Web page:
Being a sociology major, I’ve had a lot of exposure to Erving Goffman. His claim to fame was his theory of dramaturgy: the idea that interactions between people were conducted on a “stage” and were a type of performance. Each person has a backstage and a front stage and can play a variety of roles. Where those roles intersect, people begin to construct their identity. With the emergence of various social media, Goffman’s theories are more applicable than ever.
Each social media platform is a different stage, a different place to perform. The most exhilarating thing is that you can choose which role you play. You could be the same character on each stage, but most likely you aren’t. For example on my Facebook you can see me living my college student life. You see what I write to my friends about classes, which school sponsored events I’m attending, and who I spend my time with. But never once on my Twitter have I made a reference to anything school related. On that account I am exposed for the reality TV buff that I am. And on my blog I am the sarcastic writer.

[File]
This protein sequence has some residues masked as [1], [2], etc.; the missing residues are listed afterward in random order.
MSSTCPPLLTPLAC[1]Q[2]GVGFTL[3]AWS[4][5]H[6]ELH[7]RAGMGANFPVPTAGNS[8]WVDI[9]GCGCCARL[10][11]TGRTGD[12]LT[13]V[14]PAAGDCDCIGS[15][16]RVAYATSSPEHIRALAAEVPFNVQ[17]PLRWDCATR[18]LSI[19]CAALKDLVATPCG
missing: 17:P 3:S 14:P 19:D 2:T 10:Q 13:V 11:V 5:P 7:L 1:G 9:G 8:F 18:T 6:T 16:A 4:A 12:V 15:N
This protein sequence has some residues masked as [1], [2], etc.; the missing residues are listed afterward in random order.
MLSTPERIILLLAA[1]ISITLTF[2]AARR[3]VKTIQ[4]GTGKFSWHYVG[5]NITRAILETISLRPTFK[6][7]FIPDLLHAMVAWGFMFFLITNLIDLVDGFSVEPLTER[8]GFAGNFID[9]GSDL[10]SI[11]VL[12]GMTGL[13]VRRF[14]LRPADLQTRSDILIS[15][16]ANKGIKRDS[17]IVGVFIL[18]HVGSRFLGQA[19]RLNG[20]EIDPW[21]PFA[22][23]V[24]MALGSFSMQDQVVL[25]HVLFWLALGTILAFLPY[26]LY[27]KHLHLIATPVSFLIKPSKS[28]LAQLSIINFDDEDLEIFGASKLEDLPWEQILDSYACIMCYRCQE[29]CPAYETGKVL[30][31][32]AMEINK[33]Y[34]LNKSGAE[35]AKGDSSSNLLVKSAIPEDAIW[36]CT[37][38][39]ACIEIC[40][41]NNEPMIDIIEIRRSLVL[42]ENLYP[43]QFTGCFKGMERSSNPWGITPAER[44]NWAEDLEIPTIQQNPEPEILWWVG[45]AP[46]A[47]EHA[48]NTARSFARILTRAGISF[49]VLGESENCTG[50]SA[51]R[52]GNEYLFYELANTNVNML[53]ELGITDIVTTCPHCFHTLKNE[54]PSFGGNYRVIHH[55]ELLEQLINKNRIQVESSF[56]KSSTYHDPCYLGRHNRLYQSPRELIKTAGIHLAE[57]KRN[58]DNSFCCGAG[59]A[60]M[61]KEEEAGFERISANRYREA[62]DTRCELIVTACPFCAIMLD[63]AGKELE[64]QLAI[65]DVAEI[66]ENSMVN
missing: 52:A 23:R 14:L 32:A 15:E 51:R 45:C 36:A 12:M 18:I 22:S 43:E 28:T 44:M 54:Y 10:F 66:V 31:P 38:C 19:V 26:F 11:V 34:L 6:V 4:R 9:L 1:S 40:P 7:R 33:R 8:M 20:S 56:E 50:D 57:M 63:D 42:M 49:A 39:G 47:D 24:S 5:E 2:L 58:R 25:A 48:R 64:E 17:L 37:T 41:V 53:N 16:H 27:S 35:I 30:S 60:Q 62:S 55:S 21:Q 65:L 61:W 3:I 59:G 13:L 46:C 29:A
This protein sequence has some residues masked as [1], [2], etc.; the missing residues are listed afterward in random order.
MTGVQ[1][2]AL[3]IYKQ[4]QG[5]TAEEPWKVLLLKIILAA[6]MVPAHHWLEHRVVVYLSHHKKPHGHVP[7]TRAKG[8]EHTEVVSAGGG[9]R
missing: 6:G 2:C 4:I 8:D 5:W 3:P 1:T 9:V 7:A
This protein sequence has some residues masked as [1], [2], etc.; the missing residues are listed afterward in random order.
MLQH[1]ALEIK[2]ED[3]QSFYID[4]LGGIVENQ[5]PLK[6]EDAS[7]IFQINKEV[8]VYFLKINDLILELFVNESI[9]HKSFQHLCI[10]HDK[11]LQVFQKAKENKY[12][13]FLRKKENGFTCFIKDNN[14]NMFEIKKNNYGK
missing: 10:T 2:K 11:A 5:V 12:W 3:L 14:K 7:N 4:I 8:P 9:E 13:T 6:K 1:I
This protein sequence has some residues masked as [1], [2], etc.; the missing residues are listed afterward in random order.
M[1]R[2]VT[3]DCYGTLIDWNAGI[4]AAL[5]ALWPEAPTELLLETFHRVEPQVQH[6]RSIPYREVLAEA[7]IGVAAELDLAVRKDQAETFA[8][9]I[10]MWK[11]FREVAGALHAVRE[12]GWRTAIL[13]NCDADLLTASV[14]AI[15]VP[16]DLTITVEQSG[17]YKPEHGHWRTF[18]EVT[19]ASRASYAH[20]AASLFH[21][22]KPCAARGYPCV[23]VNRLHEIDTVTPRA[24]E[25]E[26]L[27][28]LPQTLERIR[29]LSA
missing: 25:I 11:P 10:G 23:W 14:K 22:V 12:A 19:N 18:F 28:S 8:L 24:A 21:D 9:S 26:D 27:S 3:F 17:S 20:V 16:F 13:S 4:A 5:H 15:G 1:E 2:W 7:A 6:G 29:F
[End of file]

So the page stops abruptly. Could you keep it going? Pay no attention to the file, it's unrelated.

Another new thing about these stages? They don’t happen in real time. What I mean is that I can think for hours about my “performance”, fine tuning it until it’s ready to show to my audience. And then it’s there for…well…ever. The audience doesn’t react in real time either. It could be years before anyone ever comments on my blog. What’s nice about this is that you can say whatever you want without having to worry if anyone will care. That changes the dynamic a little bit. On the social media stages, I have no way of knowing who my audience is going to be, but that doesn’t matter as much as the expression. For some reason it feels good to tweet about something embarrassing. Much better than keeping it inside.
So what would Goffman say now? Erving, what do you think about our multiple stages? What do you think about the fact that we can play a million cyber-roles at the same time? Or the fact that we can meticulously sift through our performance before showing our audience? How does that affect the way we interact in real time?
Are we adept performers, because of our constant practice online, or has this handicapped us because in real time we can’t practice like we’re used to on the internet?